Academic journal article Communication Disorders Quarterly

Survey of Educational Preparation in Pediatric Audiology: A Decade Later

Academic journal article Communication Disorders Quarterly

Survey of Educational Preparation in Pediatric Audiology: A Decade Later

Article excerpt

Audiologists have a wide range of responsibilities, including the identification and treatment of hearing loss. These responsibilities are important when dealing with any population; however, working with children presents unique challenges. Children must receive prompt, thorough evaluations and intervention to minimize the adverse effects of hearing loss in areas such as speech and language, academic, and social-emotional development. The authors of a national survey examined the educational preparation of audiologists to work with the pediatric population. Responses revealed much room for improvement. More than 40% of both the audiologists and the program directors stated that the American Speech-Language-Hearing Association (ASHA) requirements for the Clinical Certificate of Competence in Audiology were insufficient to prepare audiologists to perform pediatric assessments. In addition, the majority of both groups felt that the ASHA requirements were inadequate to prepare audiologists to provide pediatric habilitation. The literature suggests a demand for audiologists who have considerable academic and practicum experience with this population upon graduation. In this article, results of a national survey replicating the original study are reported. Although improvements were noted, there continue to be areas of concern related to the timely identification of and intervention with our youngest patients.

Throughout the United States, many children are diagnosed with some form of hearing loss each year. According to the Joint Committee on Infant Hearing (JCIH; 1994), 1 of every 1,000 children is born deaf. In addition, many children have less severe forms of hearing impairment. Oyler, Oyler, and Matkin (1988) reported the prevalence of unilateral hearing loss (excluding otitis media) to be 2 per 1,000 in a large, metropolitan school district. Goldberg (1993) estimated that 6 of every 1,000 children were diagnosed with a unilateral or bilateral sensorineural hearing loss. More recently, Bess, Dodd-Murphy, and Parker (1998) reported the prevalence of all hearing loss among a sample of students in Grades 3, 6, and 9 to be 11.3%, approximately equally divided between sensorineural and conductive etiologies. Regardless of the etiology, effects of a hearing loss may include delays in language acquisition (Carney & Moeller, 1998; Mauk, White, Mortensen, & Behrens, 1991), speech perception and production (Carney & Moeller, 1998; Elfenbein, Hardin-Jones, & Davis, 1994; Oller & Eilers, 1988), parent--child bonding and/or social--emotional development (Davis, Elfenbein, Schum, & Bentler, 1986; National Institutes of Health, 1993), and/or academic achievement (Davis et al., 1986; Oyler et al., 1988).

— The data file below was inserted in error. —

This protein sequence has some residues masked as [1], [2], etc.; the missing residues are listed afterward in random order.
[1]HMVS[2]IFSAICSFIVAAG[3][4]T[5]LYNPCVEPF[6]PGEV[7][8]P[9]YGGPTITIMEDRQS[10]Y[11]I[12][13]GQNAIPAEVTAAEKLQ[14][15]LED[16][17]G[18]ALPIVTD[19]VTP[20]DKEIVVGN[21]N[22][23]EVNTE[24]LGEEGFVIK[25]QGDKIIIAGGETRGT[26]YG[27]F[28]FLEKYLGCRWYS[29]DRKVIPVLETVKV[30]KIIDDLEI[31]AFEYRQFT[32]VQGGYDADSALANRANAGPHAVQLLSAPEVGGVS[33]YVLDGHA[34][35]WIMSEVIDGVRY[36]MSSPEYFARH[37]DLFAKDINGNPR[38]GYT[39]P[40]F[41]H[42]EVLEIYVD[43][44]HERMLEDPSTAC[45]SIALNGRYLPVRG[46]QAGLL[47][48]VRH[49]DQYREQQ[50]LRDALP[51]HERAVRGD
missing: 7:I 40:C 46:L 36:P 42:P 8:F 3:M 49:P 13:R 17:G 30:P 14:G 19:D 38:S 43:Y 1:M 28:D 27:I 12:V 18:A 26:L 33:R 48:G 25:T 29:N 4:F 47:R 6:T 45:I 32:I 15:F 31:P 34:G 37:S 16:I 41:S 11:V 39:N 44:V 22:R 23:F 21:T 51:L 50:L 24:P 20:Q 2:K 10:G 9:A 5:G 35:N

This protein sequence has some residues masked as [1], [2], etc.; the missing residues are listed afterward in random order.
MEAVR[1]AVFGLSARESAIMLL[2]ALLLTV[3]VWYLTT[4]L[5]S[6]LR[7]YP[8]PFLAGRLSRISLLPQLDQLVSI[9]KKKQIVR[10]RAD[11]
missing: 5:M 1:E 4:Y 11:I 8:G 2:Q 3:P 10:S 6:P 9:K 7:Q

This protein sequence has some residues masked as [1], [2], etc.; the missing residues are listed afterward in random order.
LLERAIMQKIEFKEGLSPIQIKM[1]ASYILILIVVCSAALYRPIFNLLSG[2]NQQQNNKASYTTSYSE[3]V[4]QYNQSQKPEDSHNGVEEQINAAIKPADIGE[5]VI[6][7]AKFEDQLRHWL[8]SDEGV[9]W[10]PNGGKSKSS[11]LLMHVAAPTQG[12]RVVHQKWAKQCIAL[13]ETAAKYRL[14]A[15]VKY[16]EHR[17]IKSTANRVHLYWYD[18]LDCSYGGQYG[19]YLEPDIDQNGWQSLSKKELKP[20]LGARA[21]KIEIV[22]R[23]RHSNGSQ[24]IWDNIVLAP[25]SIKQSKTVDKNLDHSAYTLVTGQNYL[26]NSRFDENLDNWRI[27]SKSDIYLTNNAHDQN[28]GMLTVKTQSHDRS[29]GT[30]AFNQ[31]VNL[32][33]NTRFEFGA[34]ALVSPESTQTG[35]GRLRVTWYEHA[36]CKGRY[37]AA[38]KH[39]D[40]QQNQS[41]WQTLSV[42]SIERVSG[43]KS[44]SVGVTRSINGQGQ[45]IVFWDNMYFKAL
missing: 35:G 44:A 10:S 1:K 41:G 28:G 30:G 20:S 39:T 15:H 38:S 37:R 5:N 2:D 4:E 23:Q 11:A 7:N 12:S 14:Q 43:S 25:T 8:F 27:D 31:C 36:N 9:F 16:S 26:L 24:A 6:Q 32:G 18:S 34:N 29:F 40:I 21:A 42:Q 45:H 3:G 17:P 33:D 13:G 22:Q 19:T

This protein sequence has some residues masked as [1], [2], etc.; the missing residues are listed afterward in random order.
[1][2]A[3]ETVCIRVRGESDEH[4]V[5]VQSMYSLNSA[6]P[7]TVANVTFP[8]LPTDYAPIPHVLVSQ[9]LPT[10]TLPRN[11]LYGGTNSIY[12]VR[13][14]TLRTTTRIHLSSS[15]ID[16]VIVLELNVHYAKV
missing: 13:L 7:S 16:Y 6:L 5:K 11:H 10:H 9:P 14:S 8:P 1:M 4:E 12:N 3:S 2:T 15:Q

In 1987, Oyler and Matkin published results of a national survey focusing on the academic and practicum preparation in pediatric assessment, habilitation, and counseling (see Note 1). Surveys were distributed to the 94 directors of accredited audiology programs and to 200 most-recent recipients of the Certificate of Clinical Competence in Audiology (CCC-A). General findings regarding coursework requirements were similar between audiologists and program directors. Approximately 8% of the audiologists and 12% of the program directors reported no course devoted to pediatric assessment. Thirty-nine percent of the audiologists reported that they obtained no clock hours in the assessment of neonates (birth-4 months), and 27% reported obtaining 15 or less clock hours. Further, many audiologists (37%) reported obtaining 15 or less clock hours of infant assessments (4 months-2 years). Except for the school-age category, program directors consistently reported that their graduates obtained more practicum experience than was reported by the audiologists. Regarding the adequacy of program requirements, 30% of the audiologists reported being unprepared for the assessment of children, whereas only 10% of the directors reported that their program did not sufficiently prepare graduates for pediatric assessment. …

Search by... Author
Show... All Results Primary Sources Peer-reviewed

Oops!

An unknown error has occurred. Please click the button below to reload the page. If the problem persists, please try again in a little while.